By a News Reporter-Staff News Editor at Cancer Vaccine Week -- Investigators publish new report on Biotechnology. According to news reporting originating in Quebec City, Canada, by NewsRx journalists, research stated, "Toll-like receptors (TLRs) have an important role in the activation of both innate and adaptive immunity in response to pathogens and danger signals. These receptors are expressed in immune cells and in some epithelia."
The news reporters obtained a quote from the research from Laval University, "They are expressed in the epithelium of the urinary bladder, where they actively participate in the fight against infection by uropathogens. TLR expression is decreased (although still evident) in bladder tumours, especially in non-muscle-invasive tumours. Intravesical immunotherapy with BCG to prevent recurrence of these tumours has been shown to involve the participation of three different TLRs (TLR2, TLR4, and TLR9). However, alternative therapies are needed as BCG fails in some patients and can sometimes cause severe adverse effects that are difficult to tolerate. In recent years, TLR2, TLR4, TLR7, and TLR9 agonists have been tested in vitro and in vivo for their ability to activate an antitumour immune response against bladder cancer."
According to the news reporters, the research concluded: "Promising results from these studies have led to the testing of TLR7 and TLR9 agonists in clinical trials."
For more information on this research see: Toll-like receptors in urothelial cells-targets for cancer immunotherapy. Nature Reviews Urology, 2013;10(9):537-545. Nature Reviews Urology can be contacted at: Nature Publishing Group, 75 Varick St, 9TH Flr, New York, NY 10013-1917, USA. (Nature Publishing Group - www.nature.com/; Nature Reviews Urology - www.nature.com/nrurol/)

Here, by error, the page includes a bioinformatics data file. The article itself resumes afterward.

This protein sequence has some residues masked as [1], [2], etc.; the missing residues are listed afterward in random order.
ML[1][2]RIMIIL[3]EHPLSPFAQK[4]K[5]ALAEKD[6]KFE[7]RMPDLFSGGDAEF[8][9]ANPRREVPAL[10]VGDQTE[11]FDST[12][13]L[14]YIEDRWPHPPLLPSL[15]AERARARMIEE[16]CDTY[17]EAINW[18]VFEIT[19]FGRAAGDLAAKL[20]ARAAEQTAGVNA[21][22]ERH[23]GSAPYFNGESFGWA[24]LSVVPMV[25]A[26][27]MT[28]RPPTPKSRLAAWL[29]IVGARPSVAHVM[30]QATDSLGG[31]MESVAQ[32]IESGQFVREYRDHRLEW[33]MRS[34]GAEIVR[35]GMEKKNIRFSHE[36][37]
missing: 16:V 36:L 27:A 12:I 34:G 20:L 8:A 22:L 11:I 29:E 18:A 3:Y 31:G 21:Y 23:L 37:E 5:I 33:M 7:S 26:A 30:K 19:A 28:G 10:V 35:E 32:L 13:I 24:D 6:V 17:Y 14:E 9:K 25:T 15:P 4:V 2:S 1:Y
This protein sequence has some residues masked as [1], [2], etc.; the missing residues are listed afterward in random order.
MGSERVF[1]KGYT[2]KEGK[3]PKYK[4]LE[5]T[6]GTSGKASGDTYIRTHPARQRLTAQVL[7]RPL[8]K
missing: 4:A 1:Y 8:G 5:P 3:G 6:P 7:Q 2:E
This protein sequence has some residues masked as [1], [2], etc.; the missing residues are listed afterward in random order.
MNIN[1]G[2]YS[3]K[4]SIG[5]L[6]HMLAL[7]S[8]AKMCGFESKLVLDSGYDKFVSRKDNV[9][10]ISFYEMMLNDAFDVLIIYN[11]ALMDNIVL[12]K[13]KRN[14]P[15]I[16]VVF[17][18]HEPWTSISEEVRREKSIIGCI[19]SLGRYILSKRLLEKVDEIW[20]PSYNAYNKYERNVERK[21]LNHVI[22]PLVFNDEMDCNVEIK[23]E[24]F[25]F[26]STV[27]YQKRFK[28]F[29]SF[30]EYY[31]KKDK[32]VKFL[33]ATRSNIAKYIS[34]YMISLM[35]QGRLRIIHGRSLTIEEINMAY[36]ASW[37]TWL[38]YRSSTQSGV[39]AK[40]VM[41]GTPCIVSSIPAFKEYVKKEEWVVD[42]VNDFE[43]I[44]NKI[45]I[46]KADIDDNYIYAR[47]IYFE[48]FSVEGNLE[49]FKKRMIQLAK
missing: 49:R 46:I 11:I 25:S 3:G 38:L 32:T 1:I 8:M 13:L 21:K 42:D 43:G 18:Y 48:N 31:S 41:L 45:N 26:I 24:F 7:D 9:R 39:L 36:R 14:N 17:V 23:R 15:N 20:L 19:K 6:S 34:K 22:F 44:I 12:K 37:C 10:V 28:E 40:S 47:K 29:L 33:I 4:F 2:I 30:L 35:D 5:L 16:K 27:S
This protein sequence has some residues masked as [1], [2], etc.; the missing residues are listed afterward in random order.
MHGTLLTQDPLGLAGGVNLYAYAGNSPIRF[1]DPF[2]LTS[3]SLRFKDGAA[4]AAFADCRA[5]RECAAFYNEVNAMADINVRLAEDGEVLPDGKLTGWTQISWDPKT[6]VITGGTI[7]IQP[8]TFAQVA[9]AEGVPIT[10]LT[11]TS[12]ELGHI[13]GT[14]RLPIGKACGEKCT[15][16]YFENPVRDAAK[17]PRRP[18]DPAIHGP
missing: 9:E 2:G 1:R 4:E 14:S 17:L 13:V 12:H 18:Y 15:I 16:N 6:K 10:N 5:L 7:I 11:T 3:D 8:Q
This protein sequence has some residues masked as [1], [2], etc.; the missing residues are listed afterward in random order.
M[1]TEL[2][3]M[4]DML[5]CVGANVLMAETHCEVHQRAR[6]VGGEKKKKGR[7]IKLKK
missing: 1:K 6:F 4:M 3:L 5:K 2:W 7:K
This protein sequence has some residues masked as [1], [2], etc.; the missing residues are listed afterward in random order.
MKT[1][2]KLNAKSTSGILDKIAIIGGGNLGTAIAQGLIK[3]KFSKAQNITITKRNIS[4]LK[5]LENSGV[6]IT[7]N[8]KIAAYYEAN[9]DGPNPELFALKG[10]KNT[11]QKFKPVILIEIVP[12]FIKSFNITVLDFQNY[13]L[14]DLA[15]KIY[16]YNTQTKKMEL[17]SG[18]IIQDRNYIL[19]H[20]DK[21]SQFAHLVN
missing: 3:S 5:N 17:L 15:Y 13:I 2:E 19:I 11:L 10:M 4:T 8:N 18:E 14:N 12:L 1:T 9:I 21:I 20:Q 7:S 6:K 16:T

Our news correspondents report that additional information may be obtained by contacting H. LaRue, Laval University, Center Rech Cancerol, CHU Quebec Hotel Dieu Quebec, Quebec City, PQ G1R 3S1, Canada. Additional authors for this research include C. Ayari, A. Bergeron and Y. Fradet (see also technology.html">Biotechnology).
Keywords for this news article include: Biotechnology, Canada, Cancer, Oncology, Immunology, Quebec City, Immunotherapy, Immunomodulation, Membrane Proteins, Toll-Like Receptors, North and Central America, Clinical Trials and Studies, Pattern Recognition Receptors
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